& Neville LLP, New York (Barry R. Lax of counsel), for
Tagliaferri, respondent pro se.
Patricia J. Cornell, respondent pro se.
Schulte Roth & Zabel LLP, New York (Michael G. Cutini of
counsel), for IEAH Corporation, IEAH Stables, Inc.,
International Equine Acquisition Holdings, Inc. and Michael
Sweeny, J.P., Renwick, Mazzarelli, Manzanet-Daniels, JJ.
Supreme Court, New York County (Eileen Bransten, J.), entered
November 13, 2015, which granted defendants-respondents'
motions to dismiss the complaint as against them, unanimously
modified, on the law, to deny the motions as to the fraud,
breach of fiduciary duty, negligent misrepresentation,
constructive fraud, and aiding and abetting breach of
fiduciary duty claims as against Tagliaferri and Cornell, the
breach of contract claim against IEAH Corporation, IEAH
Stables, Inc., International Equine Acquisitions Holdings,
Inc. (collectively, IEAH), the aiding and abetting fraud and
breach of fiduciary duty claims against IEAH and Iavarone,
and the unjust enrichment claim against IEAH and Iavarone,
and otherwise affirmed, without costs.
light of the principles that, on a motion to dismiss pursuant
to CPLR 3211, the facts alleged in the complaint must be
accepted as true and the plaintiff afforded every favorable
inference and that, in the absence of a conclusive document,
neither the lack of evidentiary submissions to support the
plaintiff's claims nor the defendant's denials are
dispositive (see Leon v Martinez, 84 N.Y.2d 83');">84 N.Y.2d 83
), the motion court erred in dismissing the complaint
in its entirety.
fraud, negligent misrepresentation, and constructive fraud
claims (the fraud claims) as against Tagliaferri and Cornell,
even absent details of time and place, allege facts
sufficient to permit a reasonable inference of the alleged
misconduct, thereby meeting the heightened pleading
requirement of CPLR 3016(b) (see Eurycleia Partners, LP v
Seward & Kissel, LLP, 12 N.Y.3d 553');">12 N.Y.3d 553 ;
Board of Mgrs. of 411 E. 53rd St. Condominium v Dylan
Carpet, 182 A.D.2d 551');">182 A.D.2d 551 [1st Dept 1992]). The breach of
fiduciary duty and aiding and abetting claims, while alleging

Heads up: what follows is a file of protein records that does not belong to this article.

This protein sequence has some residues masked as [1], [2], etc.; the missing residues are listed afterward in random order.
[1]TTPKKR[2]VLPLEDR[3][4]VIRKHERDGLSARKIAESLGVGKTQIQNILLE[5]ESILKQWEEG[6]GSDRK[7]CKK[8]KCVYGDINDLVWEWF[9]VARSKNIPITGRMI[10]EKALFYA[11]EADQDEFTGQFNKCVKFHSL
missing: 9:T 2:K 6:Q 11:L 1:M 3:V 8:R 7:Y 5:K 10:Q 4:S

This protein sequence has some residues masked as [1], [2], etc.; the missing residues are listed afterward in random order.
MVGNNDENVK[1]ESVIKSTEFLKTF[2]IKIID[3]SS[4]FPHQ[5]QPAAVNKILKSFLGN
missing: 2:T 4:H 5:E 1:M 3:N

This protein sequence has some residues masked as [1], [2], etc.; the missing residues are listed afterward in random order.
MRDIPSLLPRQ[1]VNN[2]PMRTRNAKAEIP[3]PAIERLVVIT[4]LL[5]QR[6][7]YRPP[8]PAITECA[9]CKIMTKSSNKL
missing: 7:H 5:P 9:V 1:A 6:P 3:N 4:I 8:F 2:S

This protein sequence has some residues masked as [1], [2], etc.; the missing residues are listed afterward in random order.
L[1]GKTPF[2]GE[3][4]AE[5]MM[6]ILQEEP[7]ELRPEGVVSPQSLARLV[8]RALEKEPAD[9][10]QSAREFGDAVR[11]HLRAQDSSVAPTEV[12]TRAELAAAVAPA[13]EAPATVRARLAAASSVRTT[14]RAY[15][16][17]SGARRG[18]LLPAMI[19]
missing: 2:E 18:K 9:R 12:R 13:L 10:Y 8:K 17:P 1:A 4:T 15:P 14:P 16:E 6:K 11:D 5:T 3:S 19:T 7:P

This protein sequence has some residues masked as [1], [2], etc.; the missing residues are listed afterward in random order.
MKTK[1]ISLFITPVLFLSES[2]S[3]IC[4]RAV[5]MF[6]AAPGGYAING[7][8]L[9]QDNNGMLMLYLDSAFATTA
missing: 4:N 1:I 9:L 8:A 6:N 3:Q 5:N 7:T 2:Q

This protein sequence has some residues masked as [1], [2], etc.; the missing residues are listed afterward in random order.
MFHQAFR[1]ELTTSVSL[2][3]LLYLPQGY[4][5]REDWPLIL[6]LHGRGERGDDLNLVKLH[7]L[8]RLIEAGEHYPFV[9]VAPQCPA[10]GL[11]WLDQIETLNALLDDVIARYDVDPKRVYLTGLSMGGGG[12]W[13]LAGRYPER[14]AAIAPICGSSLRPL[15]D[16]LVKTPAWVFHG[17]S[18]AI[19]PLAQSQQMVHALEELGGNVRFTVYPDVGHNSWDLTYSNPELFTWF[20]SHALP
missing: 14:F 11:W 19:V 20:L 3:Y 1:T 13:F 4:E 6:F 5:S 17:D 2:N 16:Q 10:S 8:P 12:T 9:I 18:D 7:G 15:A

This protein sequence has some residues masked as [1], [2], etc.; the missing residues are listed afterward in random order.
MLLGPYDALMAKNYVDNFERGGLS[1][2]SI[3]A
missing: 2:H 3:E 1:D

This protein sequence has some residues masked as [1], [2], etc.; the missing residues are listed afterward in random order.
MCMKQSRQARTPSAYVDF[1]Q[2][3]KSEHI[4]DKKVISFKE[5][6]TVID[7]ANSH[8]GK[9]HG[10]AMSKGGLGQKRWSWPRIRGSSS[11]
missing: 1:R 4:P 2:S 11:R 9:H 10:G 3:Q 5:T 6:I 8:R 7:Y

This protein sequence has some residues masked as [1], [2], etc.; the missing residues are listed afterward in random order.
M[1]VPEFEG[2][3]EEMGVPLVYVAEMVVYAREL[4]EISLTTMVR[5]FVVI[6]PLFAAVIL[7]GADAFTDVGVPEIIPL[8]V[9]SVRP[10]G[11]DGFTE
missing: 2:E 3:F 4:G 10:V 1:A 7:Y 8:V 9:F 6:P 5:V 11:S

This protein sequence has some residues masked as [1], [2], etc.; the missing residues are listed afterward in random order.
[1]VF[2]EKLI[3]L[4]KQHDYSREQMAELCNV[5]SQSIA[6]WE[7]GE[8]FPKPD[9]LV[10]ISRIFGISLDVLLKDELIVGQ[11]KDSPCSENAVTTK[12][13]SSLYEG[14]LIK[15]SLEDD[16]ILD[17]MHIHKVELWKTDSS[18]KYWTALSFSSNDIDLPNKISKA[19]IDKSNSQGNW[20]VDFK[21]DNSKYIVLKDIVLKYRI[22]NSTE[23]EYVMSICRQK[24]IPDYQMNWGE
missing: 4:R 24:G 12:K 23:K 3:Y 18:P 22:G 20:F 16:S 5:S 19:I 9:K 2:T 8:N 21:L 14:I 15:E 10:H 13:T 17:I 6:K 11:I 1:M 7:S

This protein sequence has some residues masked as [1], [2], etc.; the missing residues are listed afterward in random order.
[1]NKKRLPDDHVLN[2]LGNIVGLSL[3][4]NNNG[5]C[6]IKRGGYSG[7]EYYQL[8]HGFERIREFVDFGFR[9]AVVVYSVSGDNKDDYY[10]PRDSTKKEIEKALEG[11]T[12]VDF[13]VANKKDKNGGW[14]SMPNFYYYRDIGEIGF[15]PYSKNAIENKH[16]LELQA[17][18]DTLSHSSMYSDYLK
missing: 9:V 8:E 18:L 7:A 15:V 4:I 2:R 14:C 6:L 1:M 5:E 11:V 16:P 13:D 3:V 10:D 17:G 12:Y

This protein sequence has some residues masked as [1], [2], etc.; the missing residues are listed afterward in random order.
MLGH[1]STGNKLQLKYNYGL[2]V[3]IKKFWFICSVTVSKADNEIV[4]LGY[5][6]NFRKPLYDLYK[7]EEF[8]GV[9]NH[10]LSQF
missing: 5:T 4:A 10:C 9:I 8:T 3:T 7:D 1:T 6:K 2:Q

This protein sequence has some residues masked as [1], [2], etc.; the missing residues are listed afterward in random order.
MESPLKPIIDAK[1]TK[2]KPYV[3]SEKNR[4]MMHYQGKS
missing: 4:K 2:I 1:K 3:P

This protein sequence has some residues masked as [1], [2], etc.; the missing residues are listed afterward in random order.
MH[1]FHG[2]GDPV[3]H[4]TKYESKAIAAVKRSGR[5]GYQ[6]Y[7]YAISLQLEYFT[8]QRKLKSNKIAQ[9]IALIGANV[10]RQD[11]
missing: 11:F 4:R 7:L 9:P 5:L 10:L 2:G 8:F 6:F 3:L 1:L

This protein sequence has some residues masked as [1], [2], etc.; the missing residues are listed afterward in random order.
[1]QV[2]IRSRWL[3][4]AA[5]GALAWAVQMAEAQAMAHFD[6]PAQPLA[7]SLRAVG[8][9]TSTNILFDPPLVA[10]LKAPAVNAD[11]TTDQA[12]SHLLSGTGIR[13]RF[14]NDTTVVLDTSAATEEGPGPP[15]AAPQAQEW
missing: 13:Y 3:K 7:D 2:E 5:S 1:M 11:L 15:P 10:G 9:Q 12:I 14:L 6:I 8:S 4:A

a part of the entire alleged scheme, are based on particular
acts different from the alleged fraudulent acts and are not
duplicative of the fraud claims (see Bullmore v Ernst
& Young Cayman Is., 45 A.D.3d 461, 463 [1st Dept
fraud claim was correctly dismissed as against IEAH and
Iavarone. The complaint does not allege facts from which it
could be found that IEAH had a duty to disclose material
information to plaintiffs (see Mandarin Trading Ltd. v
Wildenstein, 16 N.Y.3d 173, 179 ).
complaint states a cause of action against IEAH and Iavarone
for aiding and abetting fraud and breaches of fiduciary duty
(see Oster v Kirschner, 77 A.D.3d 51');">77 A.D.3d 51 [1st Dept
2010]). Plaintiffs have adequately pleaded actual knowledge
and substantial assistance via allegations, inter alia, that
IEAH and Iavarone paid undisclosed and illegal kickbacks and
fees to the TAG defendants for "investment advisory
services" that were never provided, and that IEAH and
Iavarone paid commissions that were not a term of certain
convertible notes at issue. The complaint further alleges
that the TAG defendants created backdated invoices and
threatened to cut off IEAH's funding if it did not allow
TAG access to its books and records.
complaint states a cause of action for breach of contract
against IEAH. Contrary to IEAH's contention, the
complaint identifies the contract as the convertible notes,
to which plaintiffs claim they are third-party beneficiaries
(see NYAHSA Servs., Inc., Self-Ins. Trust v Recco Home
Care Servs., Inc., 141 A.D.3d 792, 797 [3d Dept 2016]).
The motion court erred in finding that this claim was
self-defeating since the conflicting statement was a quote
from an email, not an allegation.
there is a genuine dispute over the existence of the
contract, the unjust enrichment claim was properly pleaded in
the alternative to the contract claim (see Sabre Intl.
Sec., Ltd. v Vulcan ...